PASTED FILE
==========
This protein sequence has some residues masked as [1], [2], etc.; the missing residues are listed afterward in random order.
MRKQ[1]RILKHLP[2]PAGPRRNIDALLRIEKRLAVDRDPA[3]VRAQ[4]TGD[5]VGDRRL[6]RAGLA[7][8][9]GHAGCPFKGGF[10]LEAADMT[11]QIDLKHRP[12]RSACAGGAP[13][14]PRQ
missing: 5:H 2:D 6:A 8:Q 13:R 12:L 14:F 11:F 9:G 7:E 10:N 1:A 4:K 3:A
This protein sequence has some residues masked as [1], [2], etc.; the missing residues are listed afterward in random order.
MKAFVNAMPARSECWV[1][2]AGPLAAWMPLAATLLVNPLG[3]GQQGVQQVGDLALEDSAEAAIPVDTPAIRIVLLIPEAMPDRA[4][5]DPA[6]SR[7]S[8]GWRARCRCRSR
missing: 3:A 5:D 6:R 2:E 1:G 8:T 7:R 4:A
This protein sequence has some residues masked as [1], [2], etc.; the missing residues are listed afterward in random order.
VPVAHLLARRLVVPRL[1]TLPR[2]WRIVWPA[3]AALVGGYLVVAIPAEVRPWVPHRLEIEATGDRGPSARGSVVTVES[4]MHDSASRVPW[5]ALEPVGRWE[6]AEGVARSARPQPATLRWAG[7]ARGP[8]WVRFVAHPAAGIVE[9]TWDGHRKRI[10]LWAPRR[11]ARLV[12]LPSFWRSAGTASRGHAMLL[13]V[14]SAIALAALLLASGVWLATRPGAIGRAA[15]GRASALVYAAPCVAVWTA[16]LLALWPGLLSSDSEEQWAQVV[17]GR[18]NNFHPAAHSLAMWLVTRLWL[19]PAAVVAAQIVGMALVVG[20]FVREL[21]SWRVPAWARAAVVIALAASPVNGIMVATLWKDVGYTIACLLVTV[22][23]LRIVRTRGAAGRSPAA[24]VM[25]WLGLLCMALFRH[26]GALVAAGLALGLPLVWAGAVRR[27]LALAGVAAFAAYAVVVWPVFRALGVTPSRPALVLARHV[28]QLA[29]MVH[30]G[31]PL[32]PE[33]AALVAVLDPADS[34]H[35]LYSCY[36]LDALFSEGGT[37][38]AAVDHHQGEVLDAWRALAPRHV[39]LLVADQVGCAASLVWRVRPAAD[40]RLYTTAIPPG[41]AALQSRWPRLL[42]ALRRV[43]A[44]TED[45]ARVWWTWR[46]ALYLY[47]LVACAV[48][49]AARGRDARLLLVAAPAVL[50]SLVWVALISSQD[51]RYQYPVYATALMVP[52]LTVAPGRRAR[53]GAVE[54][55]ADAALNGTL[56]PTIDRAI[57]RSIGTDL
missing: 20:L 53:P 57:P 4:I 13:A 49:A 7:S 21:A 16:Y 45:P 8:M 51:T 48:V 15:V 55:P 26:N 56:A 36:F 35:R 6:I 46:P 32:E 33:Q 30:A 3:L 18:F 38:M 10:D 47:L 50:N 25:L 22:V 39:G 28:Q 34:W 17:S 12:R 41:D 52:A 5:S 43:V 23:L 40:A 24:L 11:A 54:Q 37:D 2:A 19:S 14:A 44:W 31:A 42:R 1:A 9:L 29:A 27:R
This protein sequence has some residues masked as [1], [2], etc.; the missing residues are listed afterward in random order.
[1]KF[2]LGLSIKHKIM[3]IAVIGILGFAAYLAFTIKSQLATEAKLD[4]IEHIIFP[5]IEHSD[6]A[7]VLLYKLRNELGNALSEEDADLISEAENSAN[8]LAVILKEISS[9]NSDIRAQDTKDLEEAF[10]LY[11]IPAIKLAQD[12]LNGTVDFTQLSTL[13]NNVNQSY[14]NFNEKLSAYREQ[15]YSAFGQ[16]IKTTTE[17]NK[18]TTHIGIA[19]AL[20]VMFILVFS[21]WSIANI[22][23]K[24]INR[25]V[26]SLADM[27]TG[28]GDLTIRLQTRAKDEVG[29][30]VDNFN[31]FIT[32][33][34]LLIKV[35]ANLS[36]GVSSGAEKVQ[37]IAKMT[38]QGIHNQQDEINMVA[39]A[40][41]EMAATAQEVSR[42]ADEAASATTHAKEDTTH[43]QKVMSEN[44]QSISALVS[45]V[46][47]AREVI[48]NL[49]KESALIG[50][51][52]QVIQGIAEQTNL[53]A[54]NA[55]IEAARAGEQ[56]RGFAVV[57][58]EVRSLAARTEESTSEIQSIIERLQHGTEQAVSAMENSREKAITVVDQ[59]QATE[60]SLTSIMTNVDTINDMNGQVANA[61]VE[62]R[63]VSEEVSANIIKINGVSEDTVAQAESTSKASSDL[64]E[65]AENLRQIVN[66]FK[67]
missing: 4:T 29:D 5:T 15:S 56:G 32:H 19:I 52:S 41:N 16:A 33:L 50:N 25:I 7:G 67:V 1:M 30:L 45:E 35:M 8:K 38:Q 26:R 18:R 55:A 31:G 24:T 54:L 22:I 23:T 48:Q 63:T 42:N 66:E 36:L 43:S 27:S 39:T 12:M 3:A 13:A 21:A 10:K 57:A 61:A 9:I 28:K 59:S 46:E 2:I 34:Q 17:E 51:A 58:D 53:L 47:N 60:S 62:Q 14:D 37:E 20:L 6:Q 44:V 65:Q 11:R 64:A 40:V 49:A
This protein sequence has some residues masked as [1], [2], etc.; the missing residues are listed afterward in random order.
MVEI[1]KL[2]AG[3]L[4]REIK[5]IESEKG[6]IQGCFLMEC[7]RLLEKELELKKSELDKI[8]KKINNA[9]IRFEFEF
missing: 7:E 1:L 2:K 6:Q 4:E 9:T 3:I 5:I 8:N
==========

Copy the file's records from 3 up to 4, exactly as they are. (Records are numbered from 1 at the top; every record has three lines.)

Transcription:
This protein sequence has some residues masked as [1], [2], etc.; the missing residues are listed afterward in random order.
VPVAHLLARRLVVPRL[1]TLPR[2]WRIVWPA[3]AALVGGYLVVAIPAEVRPWVPHRLEIEATGDRGPSARGSVVTVES[4]MHDSASRVPW[5]ALEPVGRWE[6]AEGVARSARPQPATLRWAG[7]ARGP[8]WVRFVAHPAAGIVE[9]TWDGHRKRI[10]LWAPRR[11]ARLV[12]LPSFWRSAGTASRGHAMLL[13]V[14]SAIALAALLLASGVWLATRPGAIGRAA[15]GRASALVYAAPCVAVWTA[16]LLALWPGLLSSDSEEQWAQVV[17]GR[18]NNFHPAAHSLAMWLVTRLWL[19]PAAVVAAQIVGMALVVG[20]FVREL[21]SWRVPAWARAAVVIALAASPVNGIMVATLWKDVGYTIACLLVTV[22][23]LRIVRTRGAAGRSPAA[24]VM[25]WLGLLCMALFRH[26]GALVAAGLALGLPLVWAGAVRR[27]LALAGVAAFAAYAVVVWPVFRALGVTPSRPALVLARHV[28]QLA[29]MVH[30]G[31]PL[32]PE[33]AALVAVLDPADS[34]H[35]LYSCY[36]LDALFSEGGT[37][38]AAVDHHQGEVLDAWRALAPRHV[39]LLVADQVGCAASLVWRVRPAAD[40]RLYTTAIPPG[41]AALQSRWPRLL[42]ALRRV[43]A[44]TED[45]ARVWWTWR[46]ALYLY[47]LVACAV[48][49]AARGRDARLLLVAAPAVL[50]SLVWVALISSQD[51]RYQYPVYATALMVP[52]LTVAPGRRAR[53]GAVE[54][55]ADAALNGTL[56]PTIDRAI[57]RSIGTDL
missing: 20:L 53:P 57:P 4:I 13:A 49:A 7:S 21:A 16:Y 45:P 8:M 51:T 48:V 15:V 55:P 26:N 56:A 36:F 35:R 6:I 46:P 32:E 33:Q 30:A 3:L 18:F 38:M 10:D 47:L 50:N 25:L 22:V 39:G 28:Q 34:W 17:S 12:R 41:D 52:A 5:S 43:V 23:L 40:A 24:L 11:A 54:Q 37:D 2:A 19:S 14:A 44:W 31:A 42:R 1:A 9:L 29:A 27:R
This protein sequence has some residues masked as [1], [2], etc.; the missing residues are listed afterward in random order.
[1]KF[2]LGLSIKHKIM[3]IAVIGILGFAAYLAFTIKSQLATEAKLD[4]IEHIIFP[5]IEHSD[6]A[7]VLLYKLRNELGNALSEEDADLISEAENSAN[8]LAVILKEISS[9]NSDIRAQDTKDLEEAF[10]LY[11]IPAIKLAQD[12]LNGTVDFTQLSTL[13]NNVNQSY[14]NFNEKLSAYREQ[15]YSAFGQ[16]IKTTTE[17]NK[18]TTHIGIA[19]AL[20]VMFILVFS[21]WSIANI[22][23]K[24]INR[25]V[26]SLADM[27]TG[28]GDLTIRLQTRAKDEVG[29][30]VDNFN[31]FIT[32][33][34]LLIKV[35]ANLS[36]GVSSGAEKVQ[37]IAKMT[38]QGIHNQQDEINMVA[39]A[40][41]EMAATAQEVSR[42]ADEAASATTHAKEDTTH[43]QKVMSEN[44]QSISALVS[45]V[46][47]AREVI[48]NL[49]KESALIG[50][51][52]QVIQGIAEQTNL[53]A[54]NA[55]IEAARAGEQ[56]RGFAVV[57][58]EVRSLAARTEESTSEIQSIIERLQHGTEQAVSAMENSREKAITVVDQ[59]QATE[60]SLTSIMTNVDTINDMNGQVANA[61]VE[62]R[63]VSEEVSANIIKINGVSEDTVAQAESTSKASSDL[64]E[65]AENLRQIVN[66]FK[67]
missing: 4:T 29:D 5:T 15:S 56:G 32:H 19:I 52:S 41:N 16:A 33:L 50:N 25:I 7:G 67:V 1:M 30:L 45:E 35:M 8:K 38:Q 26:R 18:R 55:A 31:G 24:T 54:L 22:I 23:T 48:Q 63:T 42:N 66:E 36:L 43:S 27:S 39:T 12:M 3:A 13:A 21:A 10:K 57:A 61:A 9:I 28:K 59:S 46:E 2:I 34:Q 17:E 51:A 58:D 53:L 47:N 60:S 62:Q 14:D 37:E 20:L 6:Q 44:V 65:Q 11:R 64:A 40:V 49:A